Klaus Wunderlich was born to a policeman in the Saxony town of Chemnitz in 1930. As a teenager he worked for the local opera rehearsing singers but soon chose popular music over classical. By 1951 he was ready to tour West Germany, which led to a standing gig at the Tiny Cabaret Simple in Mannheim. Here he was playing winsomely in a beer hall, and the owner and patrons liked him enough to buy an expensive organ. Then Telefunken found and signed him.
Wunderlich experimented with the Hammond, as all the great pop organists have done, to discover and add to its range of extraordinary sounds. It was not long before he was using organ and early synthesizer to reproduce strings, horns, and so forth. To overcome the early synthesizer's one-note-at-a-time limitation, he became an expert at multi-tracking, effects, and other production wizardry.
The magic was not all technical, however. Wunderlich, like a benign Black Forest gnome, played music that pandered to popular taste but also pushed the boundaries for keyboardists. He wrote some great tunes and arranged many others in a zany way not seen since Lenny Dee, whose career was peaking as Wunderlich picked up the baton. Wunderlich shared Ethel Smith's affinity for Latin and Brasilian rhythms, Lenny Dee's zany pop sense, and Jean-Jacques Perrey's lighthearted invention and technical facility.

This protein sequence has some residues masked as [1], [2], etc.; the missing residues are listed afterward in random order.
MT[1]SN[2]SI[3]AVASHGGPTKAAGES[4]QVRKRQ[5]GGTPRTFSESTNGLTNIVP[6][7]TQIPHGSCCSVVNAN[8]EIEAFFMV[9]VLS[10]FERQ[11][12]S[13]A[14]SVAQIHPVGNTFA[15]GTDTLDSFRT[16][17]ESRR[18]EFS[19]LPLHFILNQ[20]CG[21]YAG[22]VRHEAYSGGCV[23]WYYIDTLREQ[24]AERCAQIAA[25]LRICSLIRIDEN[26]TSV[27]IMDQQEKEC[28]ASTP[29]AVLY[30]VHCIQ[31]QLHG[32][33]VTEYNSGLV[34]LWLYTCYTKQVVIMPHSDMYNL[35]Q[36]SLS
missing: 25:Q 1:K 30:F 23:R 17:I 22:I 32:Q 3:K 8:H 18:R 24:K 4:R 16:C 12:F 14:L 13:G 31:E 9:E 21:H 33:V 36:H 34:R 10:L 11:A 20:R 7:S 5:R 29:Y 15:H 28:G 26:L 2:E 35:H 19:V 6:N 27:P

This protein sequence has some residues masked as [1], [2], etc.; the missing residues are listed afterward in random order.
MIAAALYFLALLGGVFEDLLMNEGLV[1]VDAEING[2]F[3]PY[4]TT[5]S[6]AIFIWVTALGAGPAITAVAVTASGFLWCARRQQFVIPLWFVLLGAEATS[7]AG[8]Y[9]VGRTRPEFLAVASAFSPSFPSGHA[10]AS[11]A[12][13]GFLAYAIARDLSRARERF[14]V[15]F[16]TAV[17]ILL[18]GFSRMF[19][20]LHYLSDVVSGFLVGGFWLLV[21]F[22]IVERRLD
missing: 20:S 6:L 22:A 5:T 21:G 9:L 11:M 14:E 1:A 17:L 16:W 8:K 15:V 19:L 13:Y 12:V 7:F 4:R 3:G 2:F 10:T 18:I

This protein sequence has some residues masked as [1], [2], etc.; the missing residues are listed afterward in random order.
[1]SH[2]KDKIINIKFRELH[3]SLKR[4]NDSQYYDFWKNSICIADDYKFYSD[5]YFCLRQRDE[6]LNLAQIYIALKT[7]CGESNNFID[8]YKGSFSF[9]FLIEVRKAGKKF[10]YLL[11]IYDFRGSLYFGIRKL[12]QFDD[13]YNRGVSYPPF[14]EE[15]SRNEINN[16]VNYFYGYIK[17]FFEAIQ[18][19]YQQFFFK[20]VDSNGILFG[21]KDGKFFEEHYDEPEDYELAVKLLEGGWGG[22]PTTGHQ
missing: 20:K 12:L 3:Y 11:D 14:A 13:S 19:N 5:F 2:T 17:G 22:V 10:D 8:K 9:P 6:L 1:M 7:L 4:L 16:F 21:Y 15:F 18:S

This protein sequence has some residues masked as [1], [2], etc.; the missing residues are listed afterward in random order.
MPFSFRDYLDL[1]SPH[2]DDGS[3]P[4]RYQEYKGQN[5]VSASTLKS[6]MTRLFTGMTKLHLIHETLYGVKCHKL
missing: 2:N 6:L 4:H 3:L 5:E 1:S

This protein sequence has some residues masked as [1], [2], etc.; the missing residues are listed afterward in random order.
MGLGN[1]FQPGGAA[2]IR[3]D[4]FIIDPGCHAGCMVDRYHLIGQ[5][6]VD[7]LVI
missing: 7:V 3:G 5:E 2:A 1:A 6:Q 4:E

A long series of albums for Telefunken included some Moog albums and demos for the Wersi super-organ, which was something like a Hammond stuffed with Moog capabilities. The Hammond Pops and other Wunderlich albums are notorious, mainly because the music and jackets are rife with cheese and cheesecake. There is a lot of "mush" to sift through, to be sure, but fine gems twinkle there too, as if out of a fairy tale by the brothers Grimm.